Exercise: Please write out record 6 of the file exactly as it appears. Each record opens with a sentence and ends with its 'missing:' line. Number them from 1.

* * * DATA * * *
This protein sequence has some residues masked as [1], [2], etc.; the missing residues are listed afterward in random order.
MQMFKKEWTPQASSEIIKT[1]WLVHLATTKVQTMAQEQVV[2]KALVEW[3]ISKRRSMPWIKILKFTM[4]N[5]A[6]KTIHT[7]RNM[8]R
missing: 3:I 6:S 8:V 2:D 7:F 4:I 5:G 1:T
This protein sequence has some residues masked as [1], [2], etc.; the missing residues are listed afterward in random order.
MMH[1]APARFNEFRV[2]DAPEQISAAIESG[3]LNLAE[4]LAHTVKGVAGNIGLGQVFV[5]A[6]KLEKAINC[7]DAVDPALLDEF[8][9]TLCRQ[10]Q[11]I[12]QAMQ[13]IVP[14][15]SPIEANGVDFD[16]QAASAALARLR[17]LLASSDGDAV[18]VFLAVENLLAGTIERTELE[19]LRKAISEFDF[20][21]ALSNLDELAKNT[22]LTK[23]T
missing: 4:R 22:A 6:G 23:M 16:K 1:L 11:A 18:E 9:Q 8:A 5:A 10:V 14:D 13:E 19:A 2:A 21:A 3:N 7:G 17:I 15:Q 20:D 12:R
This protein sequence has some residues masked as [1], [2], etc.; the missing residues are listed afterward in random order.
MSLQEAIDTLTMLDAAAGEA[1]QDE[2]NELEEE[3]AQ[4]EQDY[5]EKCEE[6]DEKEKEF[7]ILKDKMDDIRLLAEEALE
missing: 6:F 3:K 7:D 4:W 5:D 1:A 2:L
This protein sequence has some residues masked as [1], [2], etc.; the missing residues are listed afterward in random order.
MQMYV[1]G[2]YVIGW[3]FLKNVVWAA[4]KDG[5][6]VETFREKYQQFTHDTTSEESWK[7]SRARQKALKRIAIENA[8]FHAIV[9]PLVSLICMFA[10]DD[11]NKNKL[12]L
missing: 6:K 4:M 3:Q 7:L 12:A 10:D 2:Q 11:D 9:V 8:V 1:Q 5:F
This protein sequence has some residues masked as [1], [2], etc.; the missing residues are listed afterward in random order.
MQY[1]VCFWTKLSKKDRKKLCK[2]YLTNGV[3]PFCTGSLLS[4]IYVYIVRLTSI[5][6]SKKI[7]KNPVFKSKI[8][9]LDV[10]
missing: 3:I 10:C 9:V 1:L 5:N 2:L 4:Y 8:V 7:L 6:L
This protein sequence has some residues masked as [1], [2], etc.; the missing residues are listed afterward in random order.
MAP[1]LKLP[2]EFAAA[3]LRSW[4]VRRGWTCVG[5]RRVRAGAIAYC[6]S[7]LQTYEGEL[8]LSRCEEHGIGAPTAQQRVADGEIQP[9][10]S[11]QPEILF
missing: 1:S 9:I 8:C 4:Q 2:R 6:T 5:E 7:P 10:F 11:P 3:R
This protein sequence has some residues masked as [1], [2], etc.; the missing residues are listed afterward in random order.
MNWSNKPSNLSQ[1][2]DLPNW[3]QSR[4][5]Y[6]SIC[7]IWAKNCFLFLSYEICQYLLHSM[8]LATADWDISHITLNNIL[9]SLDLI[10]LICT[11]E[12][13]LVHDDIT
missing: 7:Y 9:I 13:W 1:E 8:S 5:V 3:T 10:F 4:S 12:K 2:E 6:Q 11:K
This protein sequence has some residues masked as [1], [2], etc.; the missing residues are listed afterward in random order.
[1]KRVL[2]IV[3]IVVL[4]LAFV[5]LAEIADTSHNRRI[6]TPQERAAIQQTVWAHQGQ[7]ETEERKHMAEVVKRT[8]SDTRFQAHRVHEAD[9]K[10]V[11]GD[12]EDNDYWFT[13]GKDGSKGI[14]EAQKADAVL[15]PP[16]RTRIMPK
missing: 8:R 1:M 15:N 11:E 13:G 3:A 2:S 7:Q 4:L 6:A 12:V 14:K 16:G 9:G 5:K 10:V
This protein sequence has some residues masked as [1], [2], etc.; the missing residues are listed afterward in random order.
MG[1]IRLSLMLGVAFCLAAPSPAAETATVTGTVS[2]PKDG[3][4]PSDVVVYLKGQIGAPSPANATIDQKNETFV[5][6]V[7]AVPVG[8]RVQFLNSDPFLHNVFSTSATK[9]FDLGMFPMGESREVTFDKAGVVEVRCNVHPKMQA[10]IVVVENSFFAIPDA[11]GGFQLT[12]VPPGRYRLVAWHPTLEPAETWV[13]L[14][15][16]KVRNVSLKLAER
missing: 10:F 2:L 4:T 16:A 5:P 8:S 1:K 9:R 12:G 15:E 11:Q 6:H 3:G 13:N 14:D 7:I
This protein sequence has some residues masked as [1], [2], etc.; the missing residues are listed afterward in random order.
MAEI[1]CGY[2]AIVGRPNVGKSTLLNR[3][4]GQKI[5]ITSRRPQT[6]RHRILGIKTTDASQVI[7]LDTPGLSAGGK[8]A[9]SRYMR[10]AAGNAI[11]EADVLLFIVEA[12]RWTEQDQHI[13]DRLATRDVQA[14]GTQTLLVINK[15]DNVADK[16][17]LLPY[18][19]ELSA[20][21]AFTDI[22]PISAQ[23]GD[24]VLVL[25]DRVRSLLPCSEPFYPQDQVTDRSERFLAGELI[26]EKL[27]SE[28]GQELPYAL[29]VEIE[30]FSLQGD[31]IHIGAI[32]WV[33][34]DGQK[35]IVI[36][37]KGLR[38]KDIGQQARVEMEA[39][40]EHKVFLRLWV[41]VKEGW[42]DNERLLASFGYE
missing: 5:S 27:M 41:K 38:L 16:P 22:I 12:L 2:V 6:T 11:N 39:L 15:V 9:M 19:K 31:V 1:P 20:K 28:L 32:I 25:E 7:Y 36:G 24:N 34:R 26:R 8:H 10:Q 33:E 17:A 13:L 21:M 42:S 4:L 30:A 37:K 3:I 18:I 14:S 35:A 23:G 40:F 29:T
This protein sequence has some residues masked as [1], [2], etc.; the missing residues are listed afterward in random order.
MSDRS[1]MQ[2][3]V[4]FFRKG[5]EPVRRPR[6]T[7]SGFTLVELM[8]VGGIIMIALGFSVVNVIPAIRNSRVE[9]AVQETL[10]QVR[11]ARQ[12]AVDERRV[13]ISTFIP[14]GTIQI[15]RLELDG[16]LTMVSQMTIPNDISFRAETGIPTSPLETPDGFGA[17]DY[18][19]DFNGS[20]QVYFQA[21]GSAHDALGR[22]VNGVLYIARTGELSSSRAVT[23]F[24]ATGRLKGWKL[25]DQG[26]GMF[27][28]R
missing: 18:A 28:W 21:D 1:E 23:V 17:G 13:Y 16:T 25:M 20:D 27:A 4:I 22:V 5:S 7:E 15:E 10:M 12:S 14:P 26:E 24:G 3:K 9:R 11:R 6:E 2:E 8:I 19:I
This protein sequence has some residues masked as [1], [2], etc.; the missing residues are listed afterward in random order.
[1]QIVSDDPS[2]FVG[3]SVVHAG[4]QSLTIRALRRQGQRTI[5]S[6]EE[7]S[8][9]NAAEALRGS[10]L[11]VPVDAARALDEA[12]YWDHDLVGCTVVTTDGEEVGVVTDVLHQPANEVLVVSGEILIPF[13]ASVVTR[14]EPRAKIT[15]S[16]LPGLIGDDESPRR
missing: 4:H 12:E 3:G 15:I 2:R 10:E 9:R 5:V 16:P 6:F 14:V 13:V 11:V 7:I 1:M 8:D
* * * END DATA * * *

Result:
This protein sequence has some residues masked as [1], [2], etc.; the missing residues are listed afterward in random order.
MAP[1]LKLP[2]EFAAA[3]LRSW[4]VRRGWTCVG[5]RRVRAGAIAYC[6]S[7]LQTYEGEL[8]LSRCEEHGIGAPTAQQRVADGEIQP[9][10]S[11]QPEILF
missing: 1:S 9:I 8:C 4:Q 2:R 6:T 5:E 7:P 10:F 11:P 3:R